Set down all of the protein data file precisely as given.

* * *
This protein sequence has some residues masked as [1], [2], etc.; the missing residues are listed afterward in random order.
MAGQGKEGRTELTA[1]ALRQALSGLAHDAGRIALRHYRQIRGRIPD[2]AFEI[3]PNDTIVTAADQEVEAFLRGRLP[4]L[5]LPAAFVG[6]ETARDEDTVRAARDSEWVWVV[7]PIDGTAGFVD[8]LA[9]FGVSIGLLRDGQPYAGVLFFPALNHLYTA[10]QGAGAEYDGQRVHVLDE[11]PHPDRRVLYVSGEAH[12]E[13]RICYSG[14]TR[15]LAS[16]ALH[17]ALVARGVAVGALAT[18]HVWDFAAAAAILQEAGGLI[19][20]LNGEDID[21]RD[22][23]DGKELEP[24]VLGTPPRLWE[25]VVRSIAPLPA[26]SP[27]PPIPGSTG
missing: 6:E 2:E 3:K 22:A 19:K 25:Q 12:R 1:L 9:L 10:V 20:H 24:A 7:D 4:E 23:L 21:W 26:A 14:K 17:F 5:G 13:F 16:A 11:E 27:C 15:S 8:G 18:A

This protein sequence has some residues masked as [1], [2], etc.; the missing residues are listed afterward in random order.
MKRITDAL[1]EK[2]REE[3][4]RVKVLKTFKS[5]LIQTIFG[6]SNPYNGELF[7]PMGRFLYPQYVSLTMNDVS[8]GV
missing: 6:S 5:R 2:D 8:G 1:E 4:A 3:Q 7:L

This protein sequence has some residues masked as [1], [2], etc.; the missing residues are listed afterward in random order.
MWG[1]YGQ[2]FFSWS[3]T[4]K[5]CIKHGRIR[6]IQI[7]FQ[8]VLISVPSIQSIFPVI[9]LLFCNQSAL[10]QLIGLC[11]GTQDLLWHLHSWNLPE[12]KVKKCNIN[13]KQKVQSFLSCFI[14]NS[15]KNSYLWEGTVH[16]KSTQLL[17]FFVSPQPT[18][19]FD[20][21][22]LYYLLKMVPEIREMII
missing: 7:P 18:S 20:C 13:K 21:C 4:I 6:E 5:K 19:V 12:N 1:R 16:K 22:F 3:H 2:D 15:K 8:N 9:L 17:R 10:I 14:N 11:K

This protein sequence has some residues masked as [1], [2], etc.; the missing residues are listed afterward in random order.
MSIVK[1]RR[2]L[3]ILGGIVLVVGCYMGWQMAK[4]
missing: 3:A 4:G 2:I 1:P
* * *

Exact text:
This protein sequence has some residues masked as [1], [2], etc.; the missing residues are listed afterward in random order.
MAGQGKEGRTELTA[1]ALRQALSGLAHDAGRIALRHYRQIRGRIPD[2]AFEI[3]PNDTIVTAADQEVEAFLRGRLP[4]L[5]LPAAFVG[6]ETARDEDTVRAARDSEWVWVV[7]PIDGTAGFVD[8]LA[9]FGVSIGLLRDGQPYAGVLFFPALNHLYTA[10]QGAGAEYDGQRVHVLDE[11]PHPDRRVLYVSGEAH[12]E[13]RICYSG[14]TR[15]LAS[16]ALH[17]ALVARGVAVGALAT[18]HVWDFAAAAAILQEAGGLI[19][20]LNGEDID[21]RD[22][23]DGKELEP[24]VLGTPPRLWE[25]VVRSIAPLPA[26]SP[27]PPIPGSTG
missing: 6:E 2:E 3:K 22:A 19:K 25:Q 12:R 1:L 9:L 10:V 20:H 24:A 7:D 4:E 23:L 21:W 26:A 14:K 17:F 5:G 13:F 16:A 11:E 27:C 15:S 8:G 18:A

This protein sequence has some residues masked as [1], [2], etc.; the missing residues are listed afterward in random order.
MKRITDAL[1]EK[2]REE[3][4]RVKVLKTFKS[5]LIQTIFG[6]SNPYNGELF[7]PMGRFLYPQYVSLTMNDVS[8]GV
missing: 6:S 5:R 2:D 8:G 1:E 4:A 3:Q 7:L

This protein sequence has some residues masked as [1], [2], etc.; the missing residues are listed afterward in random order.
MWG[1]YGQ[2]FFSWS[3]T[4]K[5]CIKHGRIR[6]IQI[7]FQ[8]VLISVPSIQSIFPVI[9]LLFCNQSAL[10]QLIGLC[11]GTQDLLWHLHSWNLPE[12]KVKKCNIN[13]KQKVQSFLSCFI[14]NS[15]KNSYLWEGTVH[16]KSTQLL[17]FFVSPQPT[18][19]FD[20][21][22]LYYLLKMVPEIREMII
missing: 7:P 18:S 20:C 13:K 21:C 4:I 6:E 5:K 19:V 12:N 1:R 16:K 22:F 3:H 2:D 15:K 8:N 9:L 17:R 10:I 14:N 11:K

This protein sequence has some residues masked as [1], [2], etc.; the missing residues are listed afterward in random order.
MSIVK[1]RR[2]L[3]ILGGIVLVVGCYMGWQMAK[4]
missing: 3:A 4:G 2:I 1:P